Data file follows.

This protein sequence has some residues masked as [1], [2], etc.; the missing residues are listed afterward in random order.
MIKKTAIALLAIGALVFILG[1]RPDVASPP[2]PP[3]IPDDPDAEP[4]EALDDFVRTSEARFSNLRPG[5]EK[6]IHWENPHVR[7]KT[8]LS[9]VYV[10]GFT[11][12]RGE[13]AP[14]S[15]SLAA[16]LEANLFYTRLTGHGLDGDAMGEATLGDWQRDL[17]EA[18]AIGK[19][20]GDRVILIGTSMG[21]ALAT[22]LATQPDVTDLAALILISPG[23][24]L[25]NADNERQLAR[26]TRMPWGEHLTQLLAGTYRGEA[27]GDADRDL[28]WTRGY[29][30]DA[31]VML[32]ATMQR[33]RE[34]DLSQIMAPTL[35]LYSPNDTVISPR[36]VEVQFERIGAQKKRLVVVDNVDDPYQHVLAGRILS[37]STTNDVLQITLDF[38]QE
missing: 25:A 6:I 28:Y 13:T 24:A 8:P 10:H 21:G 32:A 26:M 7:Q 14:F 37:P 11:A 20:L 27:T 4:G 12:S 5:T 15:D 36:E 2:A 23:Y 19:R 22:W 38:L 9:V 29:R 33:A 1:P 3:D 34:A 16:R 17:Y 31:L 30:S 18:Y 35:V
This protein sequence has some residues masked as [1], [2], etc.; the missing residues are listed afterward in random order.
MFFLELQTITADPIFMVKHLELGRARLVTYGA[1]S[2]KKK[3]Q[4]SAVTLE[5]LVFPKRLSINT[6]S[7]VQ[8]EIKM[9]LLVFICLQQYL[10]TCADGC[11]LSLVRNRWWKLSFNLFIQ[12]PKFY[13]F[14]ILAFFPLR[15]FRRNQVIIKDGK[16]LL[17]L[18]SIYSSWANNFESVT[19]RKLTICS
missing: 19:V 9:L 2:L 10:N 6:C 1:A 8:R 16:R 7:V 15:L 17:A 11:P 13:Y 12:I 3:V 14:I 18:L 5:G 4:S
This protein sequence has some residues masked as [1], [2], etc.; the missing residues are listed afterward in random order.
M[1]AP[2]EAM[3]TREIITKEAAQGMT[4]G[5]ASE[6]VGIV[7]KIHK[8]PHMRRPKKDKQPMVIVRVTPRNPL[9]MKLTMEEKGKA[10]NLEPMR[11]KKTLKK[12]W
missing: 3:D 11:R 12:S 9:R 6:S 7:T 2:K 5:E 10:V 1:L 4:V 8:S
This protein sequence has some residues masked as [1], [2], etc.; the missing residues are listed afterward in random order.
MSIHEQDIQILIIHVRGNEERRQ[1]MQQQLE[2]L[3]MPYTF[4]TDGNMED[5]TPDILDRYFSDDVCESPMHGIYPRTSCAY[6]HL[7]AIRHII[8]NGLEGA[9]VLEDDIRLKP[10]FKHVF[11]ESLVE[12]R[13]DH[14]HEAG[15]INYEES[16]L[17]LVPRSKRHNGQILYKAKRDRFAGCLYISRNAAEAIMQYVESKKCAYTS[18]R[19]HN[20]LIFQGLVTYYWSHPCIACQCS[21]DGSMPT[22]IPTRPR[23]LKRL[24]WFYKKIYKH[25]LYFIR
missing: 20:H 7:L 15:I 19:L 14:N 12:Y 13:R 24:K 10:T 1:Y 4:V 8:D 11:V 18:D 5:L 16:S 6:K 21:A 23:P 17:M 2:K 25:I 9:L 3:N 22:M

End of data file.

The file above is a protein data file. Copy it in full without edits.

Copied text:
This protein sequence has some residues masked as [1], [2], etc.; the missing residues are listed afterward in random order.
MIKKTAIALLAIGALVFILG[1]RPDVASPP[2]PP[3]IPDDPDAEP[4]EALDDFVRTSEARFSNLRPG[5]EK[6]IHWENPHVR[7]KT[8]LS[9]VYV[10]GFT[11][12]RGE[13]AP[14]S[15]SLAA[16]LEANLFYTRLTGHGLDGDAMGEATLGDWQRDL[17]EA[18]AIGK[19][20]GDRVILIGTSMG[21]ALAT[22]LATQPDVTDLAALILISPG[23][24]L[25]NADNERQLAR[26]TRMPWGEHLTQLLAGTYRGEA[27]GDADRDL[28]WTRGY[29][30]DA[31]VML[32]ATMQR[33]RE[34]DLSQIMAPTL[35]LYSPNDTVISPR[36]VEVQFERIGAQKKRLVVVDNVDDPYQHVLAGRILS[37]STTNDVLQITLDF[38]QE
missing: 25:A 6:I 28:Y 13:T 24:A 8:P 10:H 21:G 32:A 26:M 7:Q 14:F 37:P 11:A 20:L 27:T 4:G 12:S 5:T 15:D 36:E 2:A 23:Y 19:R 22:W 38:L 9:V 29:R 33:A 1:P 3:D 34:A 16:R 17:Y 31:L 30:S 18:Y 35:V
This protein sequence has some residues masked as [1], [2], etc.; the missing residues are listed afterward in random order.
MFFLELQTITADPIFMVKHLELGRARLVTYGA[1]S[2]KKK[3]Q[4]SAVTLE[5]LVFPKRLSINT[6]S[7]VQ[8]EIKM[9]LLVFICLQQYL[10]TCADGC[11]LSLVRNRWWKLSFNLFIQ[12]PKFY[13]F[14]ILAFFPLR[15]FRRNQVIIKDGK[16]LL[17]L[18]SIYSSWANNFESVT[19]RKLTICS
missing: 19:V 9:L 2:L 10:N 6:C 1:A 8:R 16:R 7:V 15:L 17:A 11:P 13:Y 12:I 3:V 14:I 18:L 5:G 4:S
This protein sequence has some residues masked as [1], [2], etc.; the missing residues are listed afterward in random order.
M[1]AP[2]EAM[3]TREIITKEAAQGMT[4]G[5]ASE[6]VGIV[7]KIHK[8]PHMRRPKKDKQPMVIVRVTPRNPL[9]MKLTMEEKGKA[10]NLEPMR[11]KKTLKK[12]W
missing: 3:D 11:R 12:S 9:R 6:S 7:T 2:K 5:E 10:V 1:L 4:V 8:S
This protein sequence has some residues masked as [1], [2], etc.; the missing residues are listed afterward in random order.
MSIHEQDIQILIIHVRGNEERRQ[1]MQQQLE[2]L[3]MPYTF[4]TDGNMED[5]TPDILDRYFSDDVCESPMHGIYPRTSCAY[6]HL[7]AIRHII[8]NGLEGA[9]VLEDDIRLKP[10]FKHVF[11]ESLVE[12]R[13]DH[14]HEAG[15]INYEES[16]L[17]LVPRSKRHNGQILYKAKRDRFAGCLYISRNAAEAIMQYVESKKCAYTS[18]R[19]HN[20]LIFQGLVTYYWSHPCIACQCS[21]DGSMPT[22]IPTRPR[23]LKRL[24]WFYKKIYKH[25]LYFIR
missing: 20:H 7:L 15:I 19:L 14:N 12:Y 13:R 24:K 10:T 1:Y 4:V 8:D 11:V 18:D 5:L 16:S 6:K 21:A 23:P 17:M 2:K 25:I 9:L 3:N 22:M